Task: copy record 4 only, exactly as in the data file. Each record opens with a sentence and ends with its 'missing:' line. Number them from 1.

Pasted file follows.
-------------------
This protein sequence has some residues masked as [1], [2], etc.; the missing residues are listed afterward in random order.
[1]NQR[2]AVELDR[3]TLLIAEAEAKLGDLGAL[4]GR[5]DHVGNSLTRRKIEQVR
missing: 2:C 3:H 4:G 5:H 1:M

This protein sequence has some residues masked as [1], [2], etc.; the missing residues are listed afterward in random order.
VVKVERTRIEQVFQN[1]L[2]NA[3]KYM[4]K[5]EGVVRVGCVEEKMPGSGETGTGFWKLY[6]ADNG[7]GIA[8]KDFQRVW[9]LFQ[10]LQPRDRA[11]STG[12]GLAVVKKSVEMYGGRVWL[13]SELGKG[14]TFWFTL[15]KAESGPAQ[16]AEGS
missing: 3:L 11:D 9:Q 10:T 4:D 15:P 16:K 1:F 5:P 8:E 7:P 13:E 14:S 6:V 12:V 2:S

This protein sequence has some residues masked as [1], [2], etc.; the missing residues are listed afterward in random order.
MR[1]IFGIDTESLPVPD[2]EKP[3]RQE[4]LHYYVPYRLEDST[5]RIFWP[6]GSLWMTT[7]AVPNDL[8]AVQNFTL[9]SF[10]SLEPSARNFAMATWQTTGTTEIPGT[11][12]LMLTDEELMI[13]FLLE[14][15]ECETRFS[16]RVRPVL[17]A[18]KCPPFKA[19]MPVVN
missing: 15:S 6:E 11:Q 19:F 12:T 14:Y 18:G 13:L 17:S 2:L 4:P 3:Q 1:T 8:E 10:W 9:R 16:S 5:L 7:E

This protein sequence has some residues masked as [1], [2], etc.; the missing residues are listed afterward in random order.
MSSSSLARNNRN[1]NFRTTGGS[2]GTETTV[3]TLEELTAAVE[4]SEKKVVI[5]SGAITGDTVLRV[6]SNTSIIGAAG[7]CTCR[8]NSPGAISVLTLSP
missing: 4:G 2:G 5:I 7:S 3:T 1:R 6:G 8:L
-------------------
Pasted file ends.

This protein sequence has some residues masked as [1], [2], etc.; the missing residues are listed afterward in random order.
MSSSSLARNNRN[1]NFRTTGGS[2]GTETTV[3]TLEELTAAVE[4]SEKKVVI[5]SGAITGDTVLRV[6]SNTSIIGAAG[7]CTCR[8]NSPGAISVLTLSP
missing: 4:G 2:G 5:I 7:S 3:T 1:R 6:G 8:L